NEW YORK (Reuters Health) - Anthracycline-containing chemotherapy (ACCT) is associated with valvular dysfunction (VD) and degeneration in lymphoma survivors who have undergone stem cell transplant, according to new research.
Cardiac radiotherapy increases VD risk, and anthracyclines are known to have dose-dependent cardiotoxic effects, Dr. Klaus Murbraech, of Oslo University Hospital, and colleagues write in their report online February 17 in Journal of the American College of Cardiology - Cardiovascular Imaging. However, they add, prevalence and risk factors for VD in adult lymphoma survivors who undergo autologous hematopoietic stem cell transplantation (auto-HCT) are unclear.
To investigate, and learn whether patients who received anthracycline therapy but not radiation were at increased risk of VD, the researchers compared 274 lymphoma survivors who had received auto-HCT between 1987 and 2008 in Norway and controls drawn from a clinical echocardiographic database. None of the controls had been diagnosed with cardiovascular disease, hypertension, or diabetes.
The mean follow-up time since diagnosis was 13 years, and 62% of study participants were men. The mean cumulative anthracycline dosage was 316 mg/m2, and just over one-third had received radiation involving the heart.
Sixty-one lymphoma survivors (22.3%) had a total of 82 dysfunctional valves, and seven survivors had severe VD. Among patients who received ACCT, 16.9% had VD, triple the risk for controls (odds ratio 3.3, p<0 .001="" and="" aortic="" but="" comparable="" controls="" higher.="" mitral="" of="" p="" regurgitation="" risk="" significantly="" that="" their="" to="" tricuspid="" was="">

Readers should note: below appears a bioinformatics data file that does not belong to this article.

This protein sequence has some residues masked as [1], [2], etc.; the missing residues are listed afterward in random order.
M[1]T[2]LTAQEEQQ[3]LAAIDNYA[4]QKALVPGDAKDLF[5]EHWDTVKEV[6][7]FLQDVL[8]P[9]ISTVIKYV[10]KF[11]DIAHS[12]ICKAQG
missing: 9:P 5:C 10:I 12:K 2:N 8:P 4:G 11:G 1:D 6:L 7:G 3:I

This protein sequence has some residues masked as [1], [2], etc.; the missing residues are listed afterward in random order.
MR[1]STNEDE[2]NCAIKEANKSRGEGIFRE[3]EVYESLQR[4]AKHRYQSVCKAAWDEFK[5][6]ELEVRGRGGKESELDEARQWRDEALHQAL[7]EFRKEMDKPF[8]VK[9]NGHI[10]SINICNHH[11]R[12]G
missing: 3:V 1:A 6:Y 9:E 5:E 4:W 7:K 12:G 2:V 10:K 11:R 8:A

Risk factors independently associated with VD among the lymphoma survivors included female gender (OR 2.0), age 50 or older at diagnosis (OR 3.4), receiving at least three lines of chemotherapy before HCT (OR 2.9), and having received a cardiac radiotherapy dose above 30 Gy (OR 5.3).
Among the patients treated with ACCT who did not receive radiation, being 50 or older (OR 5.7) and receiving at least three lines of chemotherapy before HCT (OR 4.4) were both significantly associated with VD. A cardiac radiotherapy dose of 30 Gy or below did not further increase VD risk in patients who received ACCT.
"The majority of VD observed was moderate, and longer observation time is necessary for further clarification of the clinical significance of (these) findings," the researchers conclude.
"Although this is a cross-sectional study with no report of prior echoes, the data supporting the hypothesis that anthracycline-containing chemotherapy can cause direct valve injury is compelling," Dr. Michael H. Crawford, of the University of California at San Francisco, writes in an editorial accompanying the study.
"Further basic and clinical research need to be done to elucidate this intriguing concept. At this time it seems prudent to consider valve disease in long-term lymphoma survivors whether they received radiation or chemotherapy or especially both at high doses as a young person (<25 adds.="" age="" agents="" also="" cause="" chemotherapeutic="" crawford="" dr.="" effects="" erhaps="" have="" heart="" injury="" known="" long-term="" myocardial="" newer="" of="" on="" other="" p="" these="" to="" valves.="" will="" years="">0>
Dr. Murbraech did not respond to an interview request by press time.
The South-Eastern Norway Regional Health Authority and Extrastiftelsen supported this study. One coauthor reported disclosures.
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